At the end of the day, don’t forget about guest feedback! If you have the capability of answering to reviews in a different language, go for it. It shows that you are absolutely willing to go the extra mile for your clients and it makes communication a bit more personal.
Currency is another important thing that you need to pay attention to. Going on a trip and not being able to pay with your own money or at least, a highly popular currency, such as the Dollar, Euro, Pound is a stress-causing factor and no one wants that, especially not while on vacation. This is why you should make sure that guests have different options of making payments, at the front-desk, restaurant, spa, hotel store, etc. It might come as an extra investment for you, but it will be a relief for your guests and it will certainly make operations easier and faster.
If you are lucky enough to be located in a highly popular area, with a distinct trait, history or cultural cargo, don’t forget about putting it out there, for the public to see. As the first chapter of our latest eBook implies, keep the focus on what makes you different - it might be more important than you think. An area that you are already used to, up to the point where you see it as common, could be a point of attraction for international visitors, something that they don’t have in their own country. Also, you can dig a bit into the area’s history and cultural background, you never know what you can find.
Speaking of cultural details, let’s pause for a second and think of something: it’s no secret anymore that Airbnb is a huge disruptor in the hospitality industry. There are many reasons why, one of the main ones being the feeling that it inspires in guests: the feeling of being at home, while traveling. You shouldn’t shy away from borrowing this technique and applying it at your hotel. It doesn’t have to come as a complex strategy - it’s all in the details. If you notice a high volume of British travelers, for example, it could be a great idea to include an English breakfast option in your hotel restaurant’s menu. Or a 5 o’clock tea event. You get the idea. Make guests feel comfortable, let them know that you acknowledge and respect their cultural background and everyday habits.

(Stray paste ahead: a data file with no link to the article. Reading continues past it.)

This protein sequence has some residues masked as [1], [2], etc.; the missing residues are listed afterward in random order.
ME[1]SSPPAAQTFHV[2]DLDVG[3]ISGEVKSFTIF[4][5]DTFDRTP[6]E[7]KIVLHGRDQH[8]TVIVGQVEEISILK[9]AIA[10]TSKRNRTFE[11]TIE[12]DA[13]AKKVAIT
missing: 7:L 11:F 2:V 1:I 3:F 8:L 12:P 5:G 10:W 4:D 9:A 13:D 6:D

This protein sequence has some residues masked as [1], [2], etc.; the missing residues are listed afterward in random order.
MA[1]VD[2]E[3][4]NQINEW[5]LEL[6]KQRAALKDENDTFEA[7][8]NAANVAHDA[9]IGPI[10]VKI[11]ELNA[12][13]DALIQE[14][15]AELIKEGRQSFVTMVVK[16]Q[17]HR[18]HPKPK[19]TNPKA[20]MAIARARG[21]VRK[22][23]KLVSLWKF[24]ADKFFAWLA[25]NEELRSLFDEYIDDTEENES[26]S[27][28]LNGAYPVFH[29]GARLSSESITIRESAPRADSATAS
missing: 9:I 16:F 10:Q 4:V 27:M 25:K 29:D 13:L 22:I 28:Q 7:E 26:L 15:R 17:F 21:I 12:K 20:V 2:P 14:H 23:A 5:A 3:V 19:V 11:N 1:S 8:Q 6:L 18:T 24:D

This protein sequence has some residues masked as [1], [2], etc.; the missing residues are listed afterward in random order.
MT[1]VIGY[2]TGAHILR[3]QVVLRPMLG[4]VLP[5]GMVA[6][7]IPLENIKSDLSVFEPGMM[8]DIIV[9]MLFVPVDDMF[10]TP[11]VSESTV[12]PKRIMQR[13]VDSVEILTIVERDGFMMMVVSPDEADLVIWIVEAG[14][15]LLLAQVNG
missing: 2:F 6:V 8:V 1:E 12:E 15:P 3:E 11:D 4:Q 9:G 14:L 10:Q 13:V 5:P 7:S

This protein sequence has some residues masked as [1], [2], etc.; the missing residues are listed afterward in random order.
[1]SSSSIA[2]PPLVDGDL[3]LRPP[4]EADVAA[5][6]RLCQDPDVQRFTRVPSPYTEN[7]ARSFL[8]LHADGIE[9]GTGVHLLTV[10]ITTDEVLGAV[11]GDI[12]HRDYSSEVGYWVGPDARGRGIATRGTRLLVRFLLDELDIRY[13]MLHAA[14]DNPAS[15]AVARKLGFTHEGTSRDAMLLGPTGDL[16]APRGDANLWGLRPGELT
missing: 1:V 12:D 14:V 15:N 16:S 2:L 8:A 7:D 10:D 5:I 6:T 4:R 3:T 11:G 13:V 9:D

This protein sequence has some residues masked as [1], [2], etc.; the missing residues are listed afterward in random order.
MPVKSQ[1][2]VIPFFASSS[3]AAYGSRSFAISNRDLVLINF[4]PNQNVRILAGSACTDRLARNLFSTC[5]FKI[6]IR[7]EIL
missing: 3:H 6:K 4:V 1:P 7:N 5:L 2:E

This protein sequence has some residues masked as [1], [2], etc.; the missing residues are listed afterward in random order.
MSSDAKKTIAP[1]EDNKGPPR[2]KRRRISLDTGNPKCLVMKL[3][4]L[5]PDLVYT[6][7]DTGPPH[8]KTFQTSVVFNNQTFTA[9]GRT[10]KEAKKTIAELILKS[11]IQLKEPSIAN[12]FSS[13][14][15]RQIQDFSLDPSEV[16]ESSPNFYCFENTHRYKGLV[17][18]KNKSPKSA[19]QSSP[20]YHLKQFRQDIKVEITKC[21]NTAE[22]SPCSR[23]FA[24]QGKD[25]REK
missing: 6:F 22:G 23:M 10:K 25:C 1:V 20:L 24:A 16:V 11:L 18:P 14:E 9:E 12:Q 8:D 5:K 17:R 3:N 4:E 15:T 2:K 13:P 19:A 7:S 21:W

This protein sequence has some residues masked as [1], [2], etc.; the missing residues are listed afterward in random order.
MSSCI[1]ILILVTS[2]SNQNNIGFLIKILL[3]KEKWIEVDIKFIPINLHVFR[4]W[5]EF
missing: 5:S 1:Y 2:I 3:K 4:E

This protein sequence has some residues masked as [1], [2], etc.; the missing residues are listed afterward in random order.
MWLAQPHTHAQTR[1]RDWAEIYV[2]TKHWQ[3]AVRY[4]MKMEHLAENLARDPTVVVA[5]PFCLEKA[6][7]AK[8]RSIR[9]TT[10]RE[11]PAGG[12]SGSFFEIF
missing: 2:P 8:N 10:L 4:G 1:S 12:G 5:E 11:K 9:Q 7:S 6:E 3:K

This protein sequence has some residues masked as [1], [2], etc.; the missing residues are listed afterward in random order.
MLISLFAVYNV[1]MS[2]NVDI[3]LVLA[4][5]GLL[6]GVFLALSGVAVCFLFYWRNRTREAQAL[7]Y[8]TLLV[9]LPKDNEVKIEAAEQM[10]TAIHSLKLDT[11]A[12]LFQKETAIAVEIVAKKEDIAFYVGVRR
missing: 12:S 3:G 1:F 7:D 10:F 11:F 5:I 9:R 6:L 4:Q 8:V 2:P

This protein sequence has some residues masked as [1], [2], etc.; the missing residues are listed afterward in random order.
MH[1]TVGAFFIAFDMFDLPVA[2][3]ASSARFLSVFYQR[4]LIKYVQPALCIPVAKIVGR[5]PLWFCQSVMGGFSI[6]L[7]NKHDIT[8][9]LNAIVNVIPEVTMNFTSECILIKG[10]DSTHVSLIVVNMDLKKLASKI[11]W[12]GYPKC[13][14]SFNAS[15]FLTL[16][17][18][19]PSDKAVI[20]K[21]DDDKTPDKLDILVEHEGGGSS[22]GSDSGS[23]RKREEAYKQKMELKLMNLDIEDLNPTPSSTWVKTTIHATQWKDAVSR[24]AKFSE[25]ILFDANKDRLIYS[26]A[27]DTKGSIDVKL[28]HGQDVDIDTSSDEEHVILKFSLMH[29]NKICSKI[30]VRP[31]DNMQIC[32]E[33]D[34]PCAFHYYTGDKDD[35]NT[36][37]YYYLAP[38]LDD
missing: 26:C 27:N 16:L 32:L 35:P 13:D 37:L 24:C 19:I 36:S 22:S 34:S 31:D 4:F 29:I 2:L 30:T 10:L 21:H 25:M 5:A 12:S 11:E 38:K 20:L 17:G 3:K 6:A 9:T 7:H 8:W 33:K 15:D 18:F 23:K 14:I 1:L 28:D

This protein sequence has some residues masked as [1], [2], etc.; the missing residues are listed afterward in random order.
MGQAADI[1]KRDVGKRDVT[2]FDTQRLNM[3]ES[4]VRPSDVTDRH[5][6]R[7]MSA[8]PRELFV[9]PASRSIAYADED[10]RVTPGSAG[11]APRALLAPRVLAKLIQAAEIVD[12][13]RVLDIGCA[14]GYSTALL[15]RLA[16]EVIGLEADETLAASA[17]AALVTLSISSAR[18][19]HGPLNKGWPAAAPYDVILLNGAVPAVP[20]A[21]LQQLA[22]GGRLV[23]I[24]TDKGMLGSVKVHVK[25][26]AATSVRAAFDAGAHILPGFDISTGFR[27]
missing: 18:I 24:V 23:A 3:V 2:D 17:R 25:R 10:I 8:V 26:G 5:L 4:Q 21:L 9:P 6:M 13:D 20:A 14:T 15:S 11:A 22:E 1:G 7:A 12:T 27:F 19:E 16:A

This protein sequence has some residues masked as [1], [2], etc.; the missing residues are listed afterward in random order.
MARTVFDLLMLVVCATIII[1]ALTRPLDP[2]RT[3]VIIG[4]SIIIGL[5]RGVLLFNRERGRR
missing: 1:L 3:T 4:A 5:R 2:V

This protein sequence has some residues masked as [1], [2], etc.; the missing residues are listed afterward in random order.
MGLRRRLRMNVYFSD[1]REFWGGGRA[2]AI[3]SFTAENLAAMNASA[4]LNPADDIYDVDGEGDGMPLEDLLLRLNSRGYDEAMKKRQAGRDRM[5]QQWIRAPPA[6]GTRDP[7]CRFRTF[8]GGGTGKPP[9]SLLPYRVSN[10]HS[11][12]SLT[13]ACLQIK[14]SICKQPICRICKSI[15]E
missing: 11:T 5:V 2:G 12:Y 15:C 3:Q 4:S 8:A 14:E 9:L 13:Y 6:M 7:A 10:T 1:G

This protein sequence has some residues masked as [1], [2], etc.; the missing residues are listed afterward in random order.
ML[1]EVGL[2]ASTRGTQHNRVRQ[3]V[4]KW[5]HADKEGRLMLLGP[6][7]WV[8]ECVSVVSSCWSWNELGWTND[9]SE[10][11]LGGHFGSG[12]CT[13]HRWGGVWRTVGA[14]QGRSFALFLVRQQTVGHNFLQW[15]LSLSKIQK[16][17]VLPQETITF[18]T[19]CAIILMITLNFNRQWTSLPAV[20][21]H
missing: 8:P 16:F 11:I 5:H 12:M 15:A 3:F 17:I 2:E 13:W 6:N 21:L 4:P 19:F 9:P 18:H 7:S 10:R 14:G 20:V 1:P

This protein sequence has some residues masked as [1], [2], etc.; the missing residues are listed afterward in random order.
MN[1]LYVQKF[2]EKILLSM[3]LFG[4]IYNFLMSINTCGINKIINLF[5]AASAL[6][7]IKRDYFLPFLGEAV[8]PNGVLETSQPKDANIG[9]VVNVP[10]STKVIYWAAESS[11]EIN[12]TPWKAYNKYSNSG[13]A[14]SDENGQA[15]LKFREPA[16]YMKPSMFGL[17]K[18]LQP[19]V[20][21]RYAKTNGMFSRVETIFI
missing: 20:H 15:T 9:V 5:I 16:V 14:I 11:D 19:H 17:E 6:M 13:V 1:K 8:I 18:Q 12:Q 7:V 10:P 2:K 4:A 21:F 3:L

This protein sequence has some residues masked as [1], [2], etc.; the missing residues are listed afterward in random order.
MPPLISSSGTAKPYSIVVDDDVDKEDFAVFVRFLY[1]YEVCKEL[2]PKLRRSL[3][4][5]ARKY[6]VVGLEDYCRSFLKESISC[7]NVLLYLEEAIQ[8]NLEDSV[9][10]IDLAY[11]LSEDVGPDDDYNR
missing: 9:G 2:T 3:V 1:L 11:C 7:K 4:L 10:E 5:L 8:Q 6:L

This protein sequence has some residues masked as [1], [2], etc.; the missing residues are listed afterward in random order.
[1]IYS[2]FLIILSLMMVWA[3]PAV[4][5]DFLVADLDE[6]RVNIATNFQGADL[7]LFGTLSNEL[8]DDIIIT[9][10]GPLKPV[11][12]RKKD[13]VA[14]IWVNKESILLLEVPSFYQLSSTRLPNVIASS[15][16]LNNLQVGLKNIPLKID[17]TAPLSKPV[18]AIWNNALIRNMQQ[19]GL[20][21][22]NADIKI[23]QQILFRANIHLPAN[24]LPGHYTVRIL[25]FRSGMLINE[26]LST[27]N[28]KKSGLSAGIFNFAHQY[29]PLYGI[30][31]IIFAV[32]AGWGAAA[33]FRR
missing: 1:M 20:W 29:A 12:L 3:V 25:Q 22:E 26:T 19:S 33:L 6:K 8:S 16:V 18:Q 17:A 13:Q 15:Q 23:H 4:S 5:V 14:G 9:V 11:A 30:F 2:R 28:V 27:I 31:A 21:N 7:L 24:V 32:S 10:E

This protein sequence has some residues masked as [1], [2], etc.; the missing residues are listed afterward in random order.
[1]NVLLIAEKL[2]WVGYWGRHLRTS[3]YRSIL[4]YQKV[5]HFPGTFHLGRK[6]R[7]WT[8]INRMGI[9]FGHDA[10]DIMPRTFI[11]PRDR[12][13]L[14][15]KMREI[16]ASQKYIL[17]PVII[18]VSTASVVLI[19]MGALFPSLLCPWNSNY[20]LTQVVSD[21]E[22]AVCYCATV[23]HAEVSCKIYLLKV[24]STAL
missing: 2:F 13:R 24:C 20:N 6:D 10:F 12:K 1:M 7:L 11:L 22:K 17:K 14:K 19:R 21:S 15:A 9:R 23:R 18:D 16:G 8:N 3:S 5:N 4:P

Not a groundbreaking idea or effort here, but social media is always something that hoteliers have to pay attention to. If you have a piece of content that is mostly directed to a specific audience, you can and should go the extra mile and translate that post into the corresponding language and target it to reach those speaking the language. Also, make sure to be active on social media and engage with your audience and with foreign travelers, especially if you have the means of doing it in their own language. This will give you more visibility and credibility among international travelers and potential customers.
Bottom line is, your overall effort into attracting international guests should come as a reinforcement of your own brand and your hotel’s reputation. Whatever you do, keep your standards and be genuine. Consistency is key and offering the same services and consideration to all travelers, no matter where they come from, is something that translates into any language.